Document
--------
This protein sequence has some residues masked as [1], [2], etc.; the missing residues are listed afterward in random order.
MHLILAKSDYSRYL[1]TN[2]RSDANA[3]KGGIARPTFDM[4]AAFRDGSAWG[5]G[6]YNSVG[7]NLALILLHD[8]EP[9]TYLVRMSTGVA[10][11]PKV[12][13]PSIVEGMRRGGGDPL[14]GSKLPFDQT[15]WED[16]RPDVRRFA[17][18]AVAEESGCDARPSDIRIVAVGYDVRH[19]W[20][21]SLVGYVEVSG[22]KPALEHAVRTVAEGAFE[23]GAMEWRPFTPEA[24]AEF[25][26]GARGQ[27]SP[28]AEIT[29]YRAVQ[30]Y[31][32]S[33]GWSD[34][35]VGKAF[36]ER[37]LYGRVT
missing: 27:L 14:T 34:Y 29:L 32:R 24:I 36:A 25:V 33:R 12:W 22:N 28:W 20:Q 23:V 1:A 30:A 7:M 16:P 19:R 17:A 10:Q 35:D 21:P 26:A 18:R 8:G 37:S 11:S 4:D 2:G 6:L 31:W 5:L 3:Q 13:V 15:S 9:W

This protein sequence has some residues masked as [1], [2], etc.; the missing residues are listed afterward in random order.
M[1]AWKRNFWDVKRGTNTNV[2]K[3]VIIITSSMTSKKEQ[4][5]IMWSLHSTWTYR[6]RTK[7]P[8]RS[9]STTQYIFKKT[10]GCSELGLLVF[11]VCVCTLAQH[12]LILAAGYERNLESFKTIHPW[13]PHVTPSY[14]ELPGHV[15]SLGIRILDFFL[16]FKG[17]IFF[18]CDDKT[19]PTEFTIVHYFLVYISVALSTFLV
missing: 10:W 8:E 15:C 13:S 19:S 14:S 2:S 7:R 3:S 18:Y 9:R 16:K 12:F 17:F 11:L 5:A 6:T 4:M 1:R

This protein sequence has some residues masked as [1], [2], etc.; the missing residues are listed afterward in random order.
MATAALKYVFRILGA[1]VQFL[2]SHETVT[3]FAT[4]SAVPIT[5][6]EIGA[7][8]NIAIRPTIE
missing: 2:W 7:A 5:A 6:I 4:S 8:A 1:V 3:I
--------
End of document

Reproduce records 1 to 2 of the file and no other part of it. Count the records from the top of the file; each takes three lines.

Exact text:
This protein sequence has some residues masked as [1], [2], etc.; the missing residues are listed afterward in random order.
MHLILAKSDYSRYL[1]TN[2]RSDANA[3]KGGIARPTFDM[4]AAFRDGSAWG[5]G[6]YNSVG[7]NLALILLHD[8]EP[9]TYLVRMSTGVA[10][11]PKV[12][13]PSIVEGMRRGGGDPL[14]GSKLPFDQT[15]WED[16]RPDVRRFA[17][18]AVAEESGCDARPSDIRIVAVGYDVRH[19]W[20][21]SLVGYVEVSG[22]KPALEHAVRTVAEGAFE[23]GAMEWRPFTPEA[24]AEF[25][26]GARGQ[27]SP[28]AEIT[29]YRAVQ[30]Y[31][32]S[33]GWSD[34][35]VGKAF[36]ER[37]LYGRVT
missing: 27:L 14:T 34:Y 29:L 32:R 24:I 36:A 25:V 33:R 12:W 22:N 28:W 20:Q 23:V 1:A 30:A 7:M 16:P 19:R 17:A 10:Q 35:D 21:P 26:A 18:R 8:G 37:S 11:S 4:D 2:G 6:L 31:W 5:L 3:Q 13:V 15:S 9:W

This protein sequence has some residues masked as [1], [2], etc.; the missing residues are listed afterward in random order.
M[1]AWKRNFWDVKRGTNTNV[2]K[3]VIIITSSMTSKKEQ[4][5]IMWSLHSTWTYR[6]RTK[7]P[8]RS[9]STTQYIFKKT[10]GCSELGLLVF[11]VCVCTLAQH[12]LILAAGYERNLESFKTIHPW[13]PHVTPSY[14]ELPGHV[15]SLGIRILDFFL[16]FKG[17]IFF[18]CDDKT[19]PTEFTIVHYFLVYISVALSTFLV
missing: 10:W 8:E 15:C 13:S 19:S 14:S 2:S 7:R 3:S 18:Y 9:R 16:K 12:F 17:F 11:L 5:A 6:T 4:M 1:R